How does a physician properly terminate a patient from their practice? There are several considerations when you’re going to terminate a patient. There are generally three main things that the physician must do, so they can’t be accused of either patient abandonment or some other kind of ethical lapse. First, the physician needs to provide written notice. I would suggest sending a certified letter to the address on file of the patient. I would also send them an email as well. That way, the patient can’t state that they never received any notice. You also need to provide a reasonable amount of time for the patient to find a substitute provider.
Now, this is obviously specialty dependent. It’s easier for some patients to find a replacement than others. But unless there’s egregious act on the part of the patient, you can’t just terminate the patient on a Monday and say, I’m done providing any care for you, move on. So, you need to find a reasonable amount of time to allow them to find a new provider. You could even assist in that, but I guess ultimately in that scenario, it would kind of depend upon the reason why you’re terminating the patient. Now, there are several factors you can terminate, one, simply maybe the physician is retiring and not transitioning to practice with someone else, maybe they’ve taken a new position out of town and they’re moving. I mean, those are normal things that can happen. If it’s a behavioral concern on the side of the patient that complicates things a little bit, maybe they became verbally abusive to staff or the physician.
Maybe they have mental health issues and it’s just making the care impossible, maybe like in pain management, they signed a pain contract with the physician, and they violated that contract. The physician obviously could then terminate them from the practice. The reason why you’re going to terminate the patient will also kind of dictate. I would think of the assistance that you provide to them. One, written notice, two, give them time to find a replacement, and then three, provide bridge scripts. Once again, depending upon specialty, if the patient is on psych meds or some life-saving medication, the physician needs to provide at least a reasonable bridge script, which then allows them time to find a substitute physician as well. And then lastly, you need to provide information on how the patient can retrieve their medical record. Other blogs of interest include:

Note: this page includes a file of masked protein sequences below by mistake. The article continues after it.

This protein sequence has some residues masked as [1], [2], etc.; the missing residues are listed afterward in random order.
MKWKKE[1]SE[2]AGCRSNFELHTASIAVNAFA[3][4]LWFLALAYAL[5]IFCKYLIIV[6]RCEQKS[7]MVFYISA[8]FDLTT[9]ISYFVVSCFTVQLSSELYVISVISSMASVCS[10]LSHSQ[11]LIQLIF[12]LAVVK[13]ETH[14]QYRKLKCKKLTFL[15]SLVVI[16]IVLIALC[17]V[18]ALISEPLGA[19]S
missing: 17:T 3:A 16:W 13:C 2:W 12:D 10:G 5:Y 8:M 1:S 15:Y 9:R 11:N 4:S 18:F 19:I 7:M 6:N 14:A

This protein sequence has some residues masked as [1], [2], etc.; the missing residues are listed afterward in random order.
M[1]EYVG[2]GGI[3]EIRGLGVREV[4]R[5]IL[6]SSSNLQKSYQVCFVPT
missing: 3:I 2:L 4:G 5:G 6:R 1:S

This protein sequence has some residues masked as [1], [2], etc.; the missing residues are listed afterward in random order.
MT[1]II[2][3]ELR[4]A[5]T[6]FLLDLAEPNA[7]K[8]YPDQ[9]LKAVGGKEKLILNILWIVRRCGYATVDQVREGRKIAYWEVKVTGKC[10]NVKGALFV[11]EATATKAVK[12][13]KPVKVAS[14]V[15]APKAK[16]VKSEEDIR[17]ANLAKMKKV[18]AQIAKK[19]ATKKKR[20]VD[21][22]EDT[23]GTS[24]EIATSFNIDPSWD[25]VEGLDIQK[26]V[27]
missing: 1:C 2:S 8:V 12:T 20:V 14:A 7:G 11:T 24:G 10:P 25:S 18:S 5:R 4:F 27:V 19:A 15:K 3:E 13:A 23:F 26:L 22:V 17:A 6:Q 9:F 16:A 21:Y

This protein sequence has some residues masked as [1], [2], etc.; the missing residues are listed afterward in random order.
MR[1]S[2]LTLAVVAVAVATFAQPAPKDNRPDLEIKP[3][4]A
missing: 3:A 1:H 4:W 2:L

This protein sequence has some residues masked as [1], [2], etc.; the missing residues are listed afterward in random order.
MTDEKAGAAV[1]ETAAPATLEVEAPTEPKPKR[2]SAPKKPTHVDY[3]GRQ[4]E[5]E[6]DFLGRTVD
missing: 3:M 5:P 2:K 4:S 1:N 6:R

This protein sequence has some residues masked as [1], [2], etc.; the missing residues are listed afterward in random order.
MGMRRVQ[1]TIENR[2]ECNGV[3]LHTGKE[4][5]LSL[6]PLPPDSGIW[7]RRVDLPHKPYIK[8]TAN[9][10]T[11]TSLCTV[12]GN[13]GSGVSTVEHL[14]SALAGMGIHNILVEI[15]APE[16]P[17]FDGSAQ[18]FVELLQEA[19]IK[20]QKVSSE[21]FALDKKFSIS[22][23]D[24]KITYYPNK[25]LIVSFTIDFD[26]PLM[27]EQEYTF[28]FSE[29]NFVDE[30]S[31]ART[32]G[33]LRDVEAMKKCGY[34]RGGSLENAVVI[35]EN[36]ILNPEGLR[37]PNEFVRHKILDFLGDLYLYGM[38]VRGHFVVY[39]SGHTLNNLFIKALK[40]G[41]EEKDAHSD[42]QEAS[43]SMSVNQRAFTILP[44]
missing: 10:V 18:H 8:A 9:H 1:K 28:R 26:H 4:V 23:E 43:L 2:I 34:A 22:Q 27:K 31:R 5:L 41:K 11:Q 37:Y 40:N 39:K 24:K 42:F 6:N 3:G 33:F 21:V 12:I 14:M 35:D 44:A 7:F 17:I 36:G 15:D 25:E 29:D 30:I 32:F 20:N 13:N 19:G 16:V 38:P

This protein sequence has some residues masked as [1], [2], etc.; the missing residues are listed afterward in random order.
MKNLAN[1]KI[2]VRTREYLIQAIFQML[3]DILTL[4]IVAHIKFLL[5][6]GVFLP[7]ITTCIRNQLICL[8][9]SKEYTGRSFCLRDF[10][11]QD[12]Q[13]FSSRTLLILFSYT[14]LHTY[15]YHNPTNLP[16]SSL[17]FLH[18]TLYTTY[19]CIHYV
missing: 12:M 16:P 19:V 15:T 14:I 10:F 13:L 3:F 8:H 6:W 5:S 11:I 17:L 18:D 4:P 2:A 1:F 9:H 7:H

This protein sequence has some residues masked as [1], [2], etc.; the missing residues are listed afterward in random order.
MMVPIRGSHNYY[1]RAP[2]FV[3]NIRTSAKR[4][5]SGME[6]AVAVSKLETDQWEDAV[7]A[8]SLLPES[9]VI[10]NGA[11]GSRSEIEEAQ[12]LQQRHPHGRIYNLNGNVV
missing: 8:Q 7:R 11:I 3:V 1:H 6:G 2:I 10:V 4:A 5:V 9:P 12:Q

Every state board has kind of the details as far as what a physician must do in providing the medical record. And then also, what a patient must do to request it. I mean, for most states, the patient has to request it in writing and then some states allow for a reasonable fee to get the copy of the med record, and then they have to state it has to be reasonably available within a short period. I have had plenty of clients who have gotten in trouble for just not providing their medical records in a timely manner. Sometimes, the physician has no idea any of this is going on and maybe an office manager had some clashes with the patient, and they decide to terminate them, and then for whatever reason, they kind of mess around with providing the record in a quick fashion.
Well, ultimately that can fall on the shoulders of the physician. So, I want to make certain that the patient gets the medical record quickly as well. Just to summarize it needs to be written, you need to give them time to find a new physician, you need to provide bridge scripts if possible or necessary, and then you need to give them access to the medical record. There are patients that there is nothing that you can do to satisfy them and no matter what, it’s going to end up in a board complaint most likely. If you’re covering the things that you’re required to do and acting ethically in terminating the patient, there should be no issues as far as a board complaint goes. Just sticking your head in the sand and not dealing with the patient at all is just a bad idea.
I mean, there are some obligations when you’re providing medical care to someone, and even though you may want absolutely nothing to do with them just because of how they’re acting, or maybe they’re disruptive, you still must go through the steps to make certain that you’re giving a good transition to a new provider. Continuity of care is clearly important and that’s why these general guidelines are in place to make certain that even if someone is disruptive, they’re still going to get the care that they need so that it doesn’t become a huge issue down the road.
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